Alipay turns gaze to wet markets in HK e-payments push

October 24, 2017 16:20
China's Alipay hopes to encourage wet markets and small shopkeepers in Hong Kong to transition toward digital wallets and cut cash usage. Photo: HKEJ

Hawkers at the MC Box Po Tat market in Kwun Tong district will start accepting payments through electronic means in the coming months, thanks to a cashless transaction push from Chinese online payments system Alipay.

Tenants at the market, located in the Kowloon peninsula, will be the first batch of vendors that Alipay will cover under a business initiative targeted at wet markets and other street merchants in Hong Kong, Apple Daily reports.

Under the program, hawkers who opt to use Alipay will not have to pay service fee for the first three months of the trial, as the Chinese company seeks to encourage small businesses to go cashless.

After the initial three months, the fee will be decided based on usage of the e-payments at the market.

Jackie Ling Wai-yip, who is overseeing the Alipay transaction push in Hong Kong, said he hopes to lure more small vendors into the Alipay digital wallet system, helping the city move toward a cashless economy.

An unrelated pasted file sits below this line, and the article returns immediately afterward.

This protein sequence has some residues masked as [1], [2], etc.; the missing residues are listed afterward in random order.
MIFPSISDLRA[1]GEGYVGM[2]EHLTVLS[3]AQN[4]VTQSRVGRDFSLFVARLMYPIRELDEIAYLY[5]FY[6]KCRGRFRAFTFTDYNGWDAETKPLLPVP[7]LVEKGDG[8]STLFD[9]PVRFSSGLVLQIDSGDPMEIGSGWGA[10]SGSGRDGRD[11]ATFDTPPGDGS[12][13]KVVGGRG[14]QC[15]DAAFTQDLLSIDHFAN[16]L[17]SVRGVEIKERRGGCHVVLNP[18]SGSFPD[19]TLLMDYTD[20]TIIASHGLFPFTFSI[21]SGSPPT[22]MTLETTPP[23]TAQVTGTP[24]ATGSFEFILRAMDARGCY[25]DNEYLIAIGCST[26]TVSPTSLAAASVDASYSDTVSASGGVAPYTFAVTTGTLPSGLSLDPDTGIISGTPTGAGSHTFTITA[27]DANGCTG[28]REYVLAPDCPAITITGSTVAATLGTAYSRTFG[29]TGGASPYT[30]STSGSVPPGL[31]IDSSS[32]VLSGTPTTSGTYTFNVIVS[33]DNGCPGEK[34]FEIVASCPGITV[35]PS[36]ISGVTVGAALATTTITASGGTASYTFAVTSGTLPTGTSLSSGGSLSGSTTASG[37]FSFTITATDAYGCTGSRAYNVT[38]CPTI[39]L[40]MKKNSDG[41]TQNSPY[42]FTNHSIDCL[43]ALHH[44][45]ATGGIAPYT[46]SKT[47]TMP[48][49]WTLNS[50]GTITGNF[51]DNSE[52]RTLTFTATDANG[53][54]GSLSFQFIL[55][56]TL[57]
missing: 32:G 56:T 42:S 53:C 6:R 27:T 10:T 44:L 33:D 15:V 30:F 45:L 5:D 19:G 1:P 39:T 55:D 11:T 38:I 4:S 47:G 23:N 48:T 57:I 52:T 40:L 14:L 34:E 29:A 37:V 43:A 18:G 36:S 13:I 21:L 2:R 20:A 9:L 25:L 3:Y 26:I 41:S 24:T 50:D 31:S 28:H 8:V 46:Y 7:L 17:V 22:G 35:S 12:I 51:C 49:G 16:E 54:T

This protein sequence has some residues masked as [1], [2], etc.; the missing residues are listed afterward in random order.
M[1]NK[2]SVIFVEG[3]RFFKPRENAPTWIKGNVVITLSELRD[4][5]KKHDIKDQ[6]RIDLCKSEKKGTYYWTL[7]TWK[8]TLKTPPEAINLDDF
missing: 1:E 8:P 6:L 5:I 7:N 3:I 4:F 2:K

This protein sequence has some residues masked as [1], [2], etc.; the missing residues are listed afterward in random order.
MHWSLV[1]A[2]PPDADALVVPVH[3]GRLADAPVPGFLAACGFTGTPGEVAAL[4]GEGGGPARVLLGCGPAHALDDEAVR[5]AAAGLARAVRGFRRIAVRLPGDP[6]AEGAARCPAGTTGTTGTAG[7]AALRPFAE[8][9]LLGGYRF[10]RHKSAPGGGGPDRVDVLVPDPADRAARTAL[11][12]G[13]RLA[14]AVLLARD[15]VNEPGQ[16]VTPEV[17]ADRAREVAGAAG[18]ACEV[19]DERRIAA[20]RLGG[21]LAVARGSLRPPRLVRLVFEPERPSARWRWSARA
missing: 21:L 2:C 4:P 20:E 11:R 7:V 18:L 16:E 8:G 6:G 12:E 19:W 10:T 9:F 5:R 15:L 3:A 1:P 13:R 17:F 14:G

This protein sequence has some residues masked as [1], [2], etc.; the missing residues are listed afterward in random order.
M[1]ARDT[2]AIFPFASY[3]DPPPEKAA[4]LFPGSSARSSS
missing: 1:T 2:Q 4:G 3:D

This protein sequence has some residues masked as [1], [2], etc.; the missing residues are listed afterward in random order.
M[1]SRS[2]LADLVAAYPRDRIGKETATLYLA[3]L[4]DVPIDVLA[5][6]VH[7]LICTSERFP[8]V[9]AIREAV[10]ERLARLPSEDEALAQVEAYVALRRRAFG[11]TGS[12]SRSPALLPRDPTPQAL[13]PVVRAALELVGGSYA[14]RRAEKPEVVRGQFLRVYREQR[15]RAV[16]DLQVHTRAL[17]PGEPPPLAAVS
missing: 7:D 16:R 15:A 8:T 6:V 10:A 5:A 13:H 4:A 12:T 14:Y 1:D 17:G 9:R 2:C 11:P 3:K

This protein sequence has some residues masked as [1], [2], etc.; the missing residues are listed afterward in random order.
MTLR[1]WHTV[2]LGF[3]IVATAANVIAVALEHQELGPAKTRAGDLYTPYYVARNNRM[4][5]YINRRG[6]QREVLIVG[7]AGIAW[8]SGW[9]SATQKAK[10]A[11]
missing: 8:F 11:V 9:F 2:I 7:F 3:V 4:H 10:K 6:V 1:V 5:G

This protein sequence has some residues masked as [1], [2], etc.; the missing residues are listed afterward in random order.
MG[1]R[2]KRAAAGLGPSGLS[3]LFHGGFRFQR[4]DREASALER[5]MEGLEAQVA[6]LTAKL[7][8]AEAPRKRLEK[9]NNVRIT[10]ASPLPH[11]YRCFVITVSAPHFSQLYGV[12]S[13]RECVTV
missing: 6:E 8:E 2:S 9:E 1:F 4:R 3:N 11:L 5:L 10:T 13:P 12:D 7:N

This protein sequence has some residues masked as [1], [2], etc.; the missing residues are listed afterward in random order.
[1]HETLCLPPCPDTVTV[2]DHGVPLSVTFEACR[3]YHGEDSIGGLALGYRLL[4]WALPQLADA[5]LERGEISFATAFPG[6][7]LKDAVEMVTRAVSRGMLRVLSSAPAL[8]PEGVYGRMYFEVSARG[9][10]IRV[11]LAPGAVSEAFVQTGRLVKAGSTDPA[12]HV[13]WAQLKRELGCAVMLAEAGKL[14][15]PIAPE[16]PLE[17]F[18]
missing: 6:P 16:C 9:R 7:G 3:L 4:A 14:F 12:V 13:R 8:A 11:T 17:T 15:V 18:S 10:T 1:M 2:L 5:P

Ling believes the number of wet markets using Alipay can be boosted to 11 in the coming few months.

Venetia Lee Wing-sze, general manager of Alipay Hong Kong and Macau, noted that currently there are not as many people using Alipay in Hong Kong as compared to mainland China.

Wet markets have a lot of small transactions every day, making them suitable for testing the waters, she added.

Alipay could potentially cut costs for the vendors in the wet markets, according to the executive.

Alipay has been in touch with over 8,000 merchants in Hong Kong as the firm hopes to make the e-payments system more popular.

Lee said that half of the merchants have already joined in the plan since May, with the list including big names such as Watsons and ParkNShop.

Since most merchants accept credit card payment, it would be more competitive to try and change the current system to Alipay, she said.

In other comments, Lee said the firm will try to get more small to medium-sized merchants onto the Alipay bandwagon.

Lee pegs Alipay Hong Kong user numbers to be somewhere in the hundreds of thousands, and said she hopes to increase the usage as there are new peer-to-peer fund transfer functions.

She says that one reason why there are so many people using Alipay in Hong Kong is because of the popularity of Taobao, the online shopping platform that is operated by affiliate Alibaba.

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